A fourth-grade teacher at an elementary school near Lubbock, Texas was recently fired over a post on a social network. According to mysanantonio.com, Karen Ftizgibbons published a post on Facebook decrying the resignation of Police Cpl. David Eric Casebolt, the officer at the center of the recent KcKinney pool party incident which has received national attention. Fitzgibbons's post, among other things, said blacks are the cause of 'racial tensions' and she states that she is "almost to the point of wanting them all segregated."
This isn't the place to comment on the content of her post (would you even need to?), or the controversial events in McKinney, but Karen Fitzgibbons's actions and their consequences do throw into stark relief the changing nature and risks that come with a world of increasingly ubiquitous and instantaneous communication.
This goes beyond the "what the hell were you thinking?" nature of Fitzgibbons's Facebook post, as she is by no means the first, nor will she be he last person who is fired because of something stupid said or done online. What I want to understand is why it keeps happening. I have some guesses.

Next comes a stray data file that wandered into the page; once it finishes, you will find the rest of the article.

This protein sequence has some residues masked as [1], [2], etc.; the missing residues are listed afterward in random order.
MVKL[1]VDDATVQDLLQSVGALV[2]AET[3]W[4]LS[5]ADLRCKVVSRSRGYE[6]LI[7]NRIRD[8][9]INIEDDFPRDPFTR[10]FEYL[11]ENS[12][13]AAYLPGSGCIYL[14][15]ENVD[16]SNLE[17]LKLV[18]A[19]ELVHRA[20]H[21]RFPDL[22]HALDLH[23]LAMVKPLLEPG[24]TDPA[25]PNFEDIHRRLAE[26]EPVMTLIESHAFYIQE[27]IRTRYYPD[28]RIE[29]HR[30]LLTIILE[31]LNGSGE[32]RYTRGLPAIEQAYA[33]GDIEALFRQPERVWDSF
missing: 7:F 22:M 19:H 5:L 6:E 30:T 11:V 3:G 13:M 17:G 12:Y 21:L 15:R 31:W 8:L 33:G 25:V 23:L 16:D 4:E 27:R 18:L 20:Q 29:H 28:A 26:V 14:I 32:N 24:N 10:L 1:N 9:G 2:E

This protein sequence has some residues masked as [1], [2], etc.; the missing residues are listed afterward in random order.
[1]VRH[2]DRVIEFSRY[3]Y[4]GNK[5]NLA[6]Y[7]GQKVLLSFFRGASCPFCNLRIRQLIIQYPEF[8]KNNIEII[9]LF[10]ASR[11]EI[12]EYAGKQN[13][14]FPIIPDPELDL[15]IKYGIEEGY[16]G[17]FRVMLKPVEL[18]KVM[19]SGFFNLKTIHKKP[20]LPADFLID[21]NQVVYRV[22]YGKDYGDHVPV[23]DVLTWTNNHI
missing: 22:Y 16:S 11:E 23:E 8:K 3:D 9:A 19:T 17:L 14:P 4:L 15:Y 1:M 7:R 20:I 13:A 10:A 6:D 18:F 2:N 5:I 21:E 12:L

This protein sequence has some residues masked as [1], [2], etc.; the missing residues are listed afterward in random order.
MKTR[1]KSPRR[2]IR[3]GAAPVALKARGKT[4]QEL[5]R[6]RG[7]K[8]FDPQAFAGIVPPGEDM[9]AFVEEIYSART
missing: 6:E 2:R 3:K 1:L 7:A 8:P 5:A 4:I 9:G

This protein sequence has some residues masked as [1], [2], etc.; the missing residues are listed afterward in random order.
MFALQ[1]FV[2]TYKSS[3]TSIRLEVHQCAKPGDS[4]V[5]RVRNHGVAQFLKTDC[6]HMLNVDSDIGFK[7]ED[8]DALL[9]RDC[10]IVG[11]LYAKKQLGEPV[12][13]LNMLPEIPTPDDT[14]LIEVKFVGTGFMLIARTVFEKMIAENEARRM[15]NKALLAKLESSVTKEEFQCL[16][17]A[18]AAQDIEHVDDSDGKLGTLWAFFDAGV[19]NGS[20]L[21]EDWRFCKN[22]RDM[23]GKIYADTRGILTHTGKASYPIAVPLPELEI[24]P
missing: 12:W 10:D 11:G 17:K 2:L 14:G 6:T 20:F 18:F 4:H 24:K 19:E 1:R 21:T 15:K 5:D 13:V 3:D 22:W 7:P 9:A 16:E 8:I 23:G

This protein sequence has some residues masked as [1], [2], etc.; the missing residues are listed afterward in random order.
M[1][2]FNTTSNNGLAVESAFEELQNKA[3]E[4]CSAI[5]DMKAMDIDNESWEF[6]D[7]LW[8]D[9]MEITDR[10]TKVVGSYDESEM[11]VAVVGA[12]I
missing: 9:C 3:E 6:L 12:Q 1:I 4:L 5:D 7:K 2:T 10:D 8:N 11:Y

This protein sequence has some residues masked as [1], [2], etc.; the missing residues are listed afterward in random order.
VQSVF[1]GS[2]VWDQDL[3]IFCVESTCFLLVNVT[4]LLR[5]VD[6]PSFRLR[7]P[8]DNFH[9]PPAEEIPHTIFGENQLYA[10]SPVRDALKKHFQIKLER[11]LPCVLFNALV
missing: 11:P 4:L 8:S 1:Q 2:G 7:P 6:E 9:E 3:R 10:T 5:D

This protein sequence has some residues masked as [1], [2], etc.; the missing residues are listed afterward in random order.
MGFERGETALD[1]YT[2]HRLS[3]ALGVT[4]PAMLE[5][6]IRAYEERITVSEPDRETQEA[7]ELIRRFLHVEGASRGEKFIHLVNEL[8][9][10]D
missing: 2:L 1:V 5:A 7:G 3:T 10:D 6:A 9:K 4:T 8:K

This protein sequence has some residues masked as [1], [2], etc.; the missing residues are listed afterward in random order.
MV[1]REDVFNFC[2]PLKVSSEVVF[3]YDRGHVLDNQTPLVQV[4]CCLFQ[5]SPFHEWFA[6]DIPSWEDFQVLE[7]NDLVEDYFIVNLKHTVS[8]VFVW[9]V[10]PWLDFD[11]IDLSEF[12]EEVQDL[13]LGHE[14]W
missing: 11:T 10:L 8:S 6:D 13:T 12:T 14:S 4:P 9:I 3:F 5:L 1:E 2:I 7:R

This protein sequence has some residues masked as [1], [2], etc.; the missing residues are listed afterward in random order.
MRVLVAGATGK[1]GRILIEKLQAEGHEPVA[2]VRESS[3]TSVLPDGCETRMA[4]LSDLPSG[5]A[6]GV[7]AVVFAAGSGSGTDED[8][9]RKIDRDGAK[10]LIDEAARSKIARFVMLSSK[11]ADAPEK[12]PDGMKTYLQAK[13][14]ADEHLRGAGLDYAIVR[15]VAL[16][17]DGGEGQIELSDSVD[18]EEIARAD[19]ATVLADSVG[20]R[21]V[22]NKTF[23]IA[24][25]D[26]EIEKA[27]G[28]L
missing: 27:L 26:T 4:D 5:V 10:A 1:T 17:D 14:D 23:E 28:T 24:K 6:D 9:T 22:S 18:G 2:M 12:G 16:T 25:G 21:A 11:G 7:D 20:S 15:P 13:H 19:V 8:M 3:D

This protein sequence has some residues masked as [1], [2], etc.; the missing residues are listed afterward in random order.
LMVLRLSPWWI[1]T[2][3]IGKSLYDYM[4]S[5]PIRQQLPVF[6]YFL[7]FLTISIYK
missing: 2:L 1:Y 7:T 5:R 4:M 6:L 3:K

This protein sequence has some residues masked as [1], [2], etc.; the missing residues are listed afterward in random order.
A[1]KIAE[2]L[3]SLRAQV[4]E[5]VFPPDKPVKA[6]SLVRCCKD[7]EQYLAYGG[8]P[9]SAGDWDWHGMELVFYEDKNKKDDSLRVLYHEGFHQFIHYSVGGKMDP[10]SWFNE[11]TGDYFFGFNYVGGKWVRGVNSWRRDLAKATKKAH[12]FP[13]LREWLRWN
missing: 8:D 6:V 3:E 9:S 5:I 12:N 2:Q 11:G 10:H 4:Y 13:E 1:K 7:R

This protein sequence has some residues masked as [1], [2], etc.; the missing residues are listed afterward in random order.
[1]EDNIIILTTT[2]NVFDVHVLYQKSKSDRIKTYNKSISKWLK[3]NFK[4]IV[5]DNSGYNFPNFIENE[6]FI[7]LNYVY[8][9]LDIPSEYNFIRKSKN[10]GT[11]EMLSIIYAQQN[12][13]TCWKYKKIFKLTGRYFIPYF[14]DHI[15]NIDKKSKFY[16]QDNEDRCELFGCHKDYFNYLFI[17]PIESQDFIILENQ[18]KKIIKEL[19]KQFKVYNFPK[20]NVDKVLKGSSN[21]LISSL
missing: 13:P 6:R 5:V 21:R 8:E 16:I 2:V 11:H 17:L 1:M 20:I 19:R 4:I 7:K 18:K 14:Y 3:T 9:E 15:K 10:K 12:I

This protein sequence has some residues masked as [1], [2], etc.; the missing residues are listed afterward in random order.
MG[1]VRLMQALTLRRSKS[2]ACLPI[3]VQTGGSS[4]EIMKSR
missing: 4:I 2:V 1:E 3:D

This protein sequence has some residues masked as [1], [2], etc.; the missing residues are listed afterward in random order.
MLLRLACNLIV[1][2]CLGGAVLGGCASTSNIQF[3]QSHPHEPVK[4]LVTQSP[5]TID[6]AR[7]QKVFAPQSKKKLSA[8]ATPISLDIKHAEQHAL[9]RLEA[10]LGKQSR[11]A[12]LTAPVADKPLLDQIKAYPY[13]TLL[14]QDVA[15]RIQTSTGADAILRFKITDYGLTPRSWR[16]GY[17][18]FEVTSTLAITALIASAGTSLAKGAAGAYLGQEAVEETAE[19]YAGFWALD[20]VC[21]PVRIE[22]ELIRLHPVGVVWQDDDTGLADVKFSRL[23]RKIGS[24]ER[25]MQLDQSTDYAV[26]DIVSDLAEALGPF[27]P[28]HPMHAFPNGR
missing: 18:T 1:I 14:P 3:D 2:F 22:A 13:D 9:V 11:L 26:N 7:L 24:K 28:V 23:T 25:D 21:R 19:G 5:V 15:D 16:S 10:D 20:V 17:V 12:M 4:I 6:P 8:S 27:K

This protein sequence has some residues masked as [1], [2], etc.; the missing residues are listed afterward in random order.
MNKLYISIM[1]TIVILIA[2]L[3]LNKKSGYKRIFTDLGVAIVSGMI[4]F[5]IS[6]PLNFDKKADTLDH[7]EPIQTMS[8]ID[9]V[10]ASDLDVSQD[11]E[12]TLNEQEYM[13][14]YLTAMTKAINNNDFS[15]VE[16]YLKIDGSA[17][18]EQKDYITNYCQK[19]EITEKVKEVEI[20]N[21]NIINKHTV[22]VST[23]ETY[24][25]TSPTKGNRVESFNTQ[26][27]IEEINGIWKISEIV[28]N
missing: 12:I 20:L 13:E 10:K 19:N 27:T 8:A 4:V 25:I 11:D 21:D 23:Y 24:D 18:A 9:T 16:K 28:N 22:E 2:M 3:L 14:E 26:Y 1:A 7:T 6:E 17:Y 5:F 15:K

Being habitually on a social network, especially one like Facebook that allows you in some ways to control who can see your posts, can create a kind of illusion where we think what we're posting only goes to those who we intend to receive them. We have our little circle of friends whose posts we most often see and who most regularly comment on what we published. This can create a completely false impression of privacy. Who else would be interested in one normal person's opinions, even the more outré ones, besides the friends in their little circle? Well, a lot of people, it turns out.
The firing also belies the supposedly ephemeral nature of what we put up on social media. Sure, the vast majority of posts go down the news feed memory hole, but even posts on social networks like Snapchat, which were designed to be temporary, can be saved. And any post can live on in infamy: Despite the fact that Karen Fitzgibbons deleted her racist post, screenshots of it remain.
We must be careful about how we talk about the posts we put up on social media. They do not just disappear, they are not truly temporary or ephemeral. They can remain, in one form or another. Despite what efforts in Europe might have you think, the best we can hope for is that what we post will be forgotten. But that is no guarantee that they can or will be.